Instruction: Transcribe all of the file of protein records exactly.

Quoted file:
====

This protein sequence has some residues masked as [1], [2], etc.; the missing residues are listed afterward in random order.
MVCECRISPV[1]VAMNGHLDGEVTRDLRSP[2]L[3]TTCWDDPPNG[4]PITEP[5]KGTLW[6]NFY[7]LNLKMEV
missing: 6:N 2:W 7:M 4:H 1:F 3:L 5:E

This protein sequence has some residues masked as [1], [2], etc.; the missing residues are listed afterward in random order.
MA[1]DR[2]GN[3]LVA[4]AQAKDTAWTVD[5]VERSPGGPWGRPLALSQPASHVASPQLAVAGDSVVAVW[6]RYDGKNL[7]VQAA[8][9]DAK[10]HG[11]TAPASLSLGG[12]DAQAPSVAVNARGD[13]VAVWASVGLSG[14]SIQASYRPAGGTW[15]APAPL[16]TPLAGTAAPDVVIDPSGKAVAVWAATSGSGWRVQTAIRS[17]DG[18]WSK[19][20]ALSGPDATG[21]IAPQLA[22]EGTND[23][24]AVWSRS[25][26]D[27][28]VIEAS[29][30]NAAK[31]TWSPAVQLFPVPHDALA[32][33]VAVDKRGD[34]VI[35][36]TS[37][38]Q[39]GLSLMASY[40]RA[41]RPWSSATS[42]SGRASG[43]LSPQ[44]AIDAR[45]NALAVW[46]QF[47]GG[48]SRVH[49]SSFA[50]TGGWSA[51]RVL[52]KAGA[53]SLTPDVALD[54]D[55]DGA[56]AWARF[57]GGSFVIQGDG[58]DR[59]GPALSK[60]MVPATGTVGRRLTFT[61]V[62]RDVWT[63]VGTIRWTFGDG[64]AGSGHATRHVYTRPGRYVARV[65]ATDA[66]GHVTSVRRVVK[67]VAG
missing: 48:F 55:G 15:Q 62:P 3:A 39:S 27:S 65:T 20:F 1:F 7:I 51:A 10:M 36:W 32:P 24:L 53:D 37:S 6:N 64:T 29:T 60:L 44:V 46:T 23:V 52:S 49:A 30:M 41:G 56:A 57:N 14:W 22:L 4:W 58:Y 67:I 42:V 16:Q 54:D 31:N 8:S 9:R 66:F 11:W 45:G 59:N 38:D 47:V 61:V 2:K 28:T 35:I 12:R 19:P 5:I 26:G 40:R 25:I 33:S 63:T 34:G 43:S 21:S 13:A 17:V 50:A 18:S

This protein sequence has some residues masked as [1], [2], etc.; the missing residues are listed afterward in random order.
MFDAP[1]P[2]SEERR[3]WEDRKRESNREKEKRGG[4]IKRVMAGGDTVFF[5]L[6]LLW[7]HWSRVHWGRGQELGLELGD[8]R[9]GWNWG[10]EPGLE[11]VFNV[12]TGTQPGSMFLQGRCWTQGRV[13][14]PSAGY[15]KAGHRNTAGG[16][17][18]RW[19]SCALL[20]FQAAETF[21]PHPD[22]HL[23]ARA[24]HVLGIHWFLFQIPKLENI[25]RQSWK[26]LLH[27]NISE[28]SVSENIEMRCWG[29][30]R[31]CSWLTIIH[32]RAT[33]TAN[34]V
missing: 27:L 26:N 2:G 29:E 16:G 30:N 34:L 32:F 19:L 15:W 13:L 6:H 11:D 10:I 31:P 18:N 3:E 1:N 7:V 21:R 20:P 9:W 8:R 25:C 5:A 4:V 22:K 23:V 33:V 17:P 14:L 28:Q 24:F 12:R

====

This protein sequence has some residues masked as [1], [2], etc.; the missing residues are listed afterward in random order.
MVCECRISPV[1]VAMNGHLDGEVTRDLRSP[2]L[3]TTCWDDPPNG[4]PITEP[5]KGTLW[6]NFY[7]LNLKMEV
missing: 6:N 2:W 7:M 4:H 1:F 3:L 5:E

This protein sequence has some residues masked as [1], [2], etc.; the missing residues are listed afterward in random order.
MA[1]DR[2]GN[3]LVA[4]AQAKDTAWTVD[5]VERSPGGPWGRPLALSQPASHVASPQLAVAGDSVVAVW[6]RYDGKNL[7]VQAA[8][9]DAK[10]HG[11]TAPASLSLGG[12]DAQAPSVAVNARGD[13]VAVWASVGLSG[14]SIQASYRPAGGTW[15]APAPL[16]TPLAGTAAPDVVIDPSGKAVAVWAATSGSGWRVQTAIRS[17]DG[18]WSK[19][20]ALSGPDATG[21]IAPQLA[22]EGTND[23][24]AVWSRS[25][26]D[27][28]VIEAS[29][30]NAAK[31]TWSPAVQLFPVPHDALA[32][33]VAVDKRGD[34]VI[35][36]TS[37][38]Q[39]GLSLMASY[40]RA[41]RPWSSATS[42]SGRASG[43]LSPQ[44]AIDAR[45]NALAVW[46]QF[47]GG[48]SRVH[49]SSFA[50]TGGWSA[51]RVL[52]KAGA[53]SLTPDVALD[54]D[55]DGA[56]AWARF[57]GGSFVIQGDG[58]DR[59]GPALSK[60]MVPATGTVGRRLTFT[61]V[62]RDVWT[63]VGTIRWTFGDG[64]AGSGHATRHVYTRPGRYVARV[65]ATDA[66]GHVTSVRRVVK[67]VAG
missing: 48:F 55:G 15:Q 62:P 3:A 39:S 27:S 65:T 20:F 1:F 7:I 51:A 10:M 36:W 32:P 24:L 53:D 37:S 6:N 64:T 29:T 60:L 44:V 46:T 23:V 52:S 49:A 30:M 41:G 56:A 57:N 14:W 22:L 4:W 58:Y 67:I 42:V 16:Q 54:D 31:N 8:S 9:R 66:F 11:W 45:G 59:N 38:D 47:V 61:V 2:K 28:T 35:I 12:R 19:P 5:I 26:G 40:R 25:I 33:S 63:T 34:G 43:S 21:S 13:A 17:V 50:A 18:S

This protein sequence has some residues masked as [1], [2], etc.; the missing residues are listed afterward in random order.
MFDAP[1]P[2]SEERR[3]WEDRKRESNREKEKRGG[4]IKRVMAGGDTVFF[5]L[6]LLW[7]HWSRVHWGRGQELGLELGD[8]R[9]GWNWG[10]EPGLE[11]VFNV[12]TGTQPGSMFLQGRCWTQGRV[13][14]PSAGY[15]KAGHRNTAGG[16][17][18]RW[19]SCALL[20]FQAAETF[21]PHPD[22]HL[23]ARA[24]HVLGIHWFLFQIPKLENI[25]RQSWK[26]LLH[27]NISE[28]SVSENIEMRCWG[29][30]R[31]CSWLTIIH[32]RAT[33]TAN[34]V
missing: 27:L 26:N 2:G 29:E 16:G 30:N 34:L 32:F 19:L 15:W 13:L 6:H 11:D 10:I 31:P 18:N 3:E 1:N 7:V 21:R 20:P 9:W 8:R 25:C 5:A 4:V 22:K 23:V 33:V 17:P 14:L 28:Q 24:F 12:R